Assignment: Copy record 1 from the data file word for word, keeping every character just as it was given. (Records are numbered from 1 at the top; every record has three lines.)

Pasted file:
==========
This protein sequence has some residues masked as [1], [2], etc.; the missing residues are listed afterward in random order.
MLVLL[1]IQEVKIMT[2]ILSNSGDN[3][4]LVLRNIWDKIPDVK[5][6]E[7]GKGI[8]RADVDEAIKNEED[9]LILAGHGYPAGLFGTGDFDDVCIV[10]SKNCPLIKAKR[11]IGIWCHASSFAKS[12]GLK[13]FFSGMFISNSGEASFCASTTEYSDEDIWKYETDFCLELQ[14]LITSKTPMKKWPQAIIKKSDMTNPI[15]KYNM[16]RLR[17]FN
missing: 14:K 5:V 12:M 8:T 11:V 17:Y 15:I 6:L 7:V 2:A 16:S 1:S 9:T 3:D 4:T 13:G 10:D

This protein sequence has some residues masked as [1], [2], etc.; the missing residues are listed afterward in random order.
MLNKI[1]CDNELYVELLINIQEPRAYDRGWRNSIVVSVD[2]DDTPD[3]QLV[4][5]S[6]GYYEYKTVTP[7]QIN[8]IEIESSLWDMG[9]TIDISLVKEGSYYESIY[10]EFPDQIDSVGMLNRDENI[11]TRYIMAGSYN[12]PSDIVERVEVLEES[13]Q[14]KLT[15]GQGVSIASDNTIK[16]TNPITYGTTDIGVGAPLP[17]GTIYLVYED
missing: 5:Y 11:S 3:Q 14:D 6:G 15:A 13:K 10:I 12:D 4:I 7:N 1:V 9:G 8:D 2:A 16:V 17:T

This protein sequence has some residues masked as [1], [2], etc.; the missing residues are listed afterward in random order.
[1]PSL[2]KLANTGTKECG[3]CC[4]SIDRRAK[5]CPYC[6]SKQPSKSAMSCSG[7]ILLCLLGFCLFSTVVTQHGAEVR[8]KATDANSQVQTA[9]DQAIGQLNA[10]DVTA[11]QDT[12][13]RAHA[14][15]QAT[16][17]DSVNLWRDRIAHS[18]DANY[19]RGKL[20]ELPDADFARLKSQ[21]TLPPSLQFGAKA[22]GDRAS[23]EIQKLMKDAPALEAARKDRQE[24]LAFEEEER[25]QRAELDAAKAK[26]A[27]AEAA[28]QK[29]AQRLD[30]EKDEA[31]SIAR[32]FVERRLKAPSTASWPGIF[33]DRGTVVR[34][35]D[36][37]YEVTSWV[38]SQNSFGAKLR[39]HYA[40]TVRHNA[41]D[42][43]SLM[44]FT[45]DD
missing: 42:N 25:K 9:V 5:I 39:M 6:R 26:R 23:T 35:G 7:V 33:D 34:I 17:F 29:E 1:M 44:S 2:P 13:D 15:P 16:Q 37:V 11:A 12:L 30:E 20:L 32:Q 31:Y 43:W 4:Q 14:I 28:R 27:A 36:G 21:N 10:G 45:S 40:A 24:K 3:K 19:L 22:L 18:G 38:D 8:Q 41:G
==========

This protein sequence has some residues masked as [1], [2], etc.; the missing residues are listed afterward in random order.
MLVLL[1]IQEVKIMT[2]ILSNSGDN[3][4]LVLRNIWDKIPDVK[5][6]E[7]GKGI[8]RADVDEAIKNEED[9]LILAGHGYPAGLFGTGDFDDVCIV[10]SKNCPLIKAKR[11]IGIWCHASSFAKS[12]GLK[13]FFSGMFISNSGEASFCASTTEYSDEDIWKYETDFCLELQ[14]LITSKTPMKKWPQAIIKKSDMTNPI[15]KYNM[16]RLR[17]FN
missing: 14:K 5:V 12:M 8:T 11:V 17:Y 15:I 6:L 7:V 2:A 16:S 1:S 9:T 3:D 4:T 13:G 10:D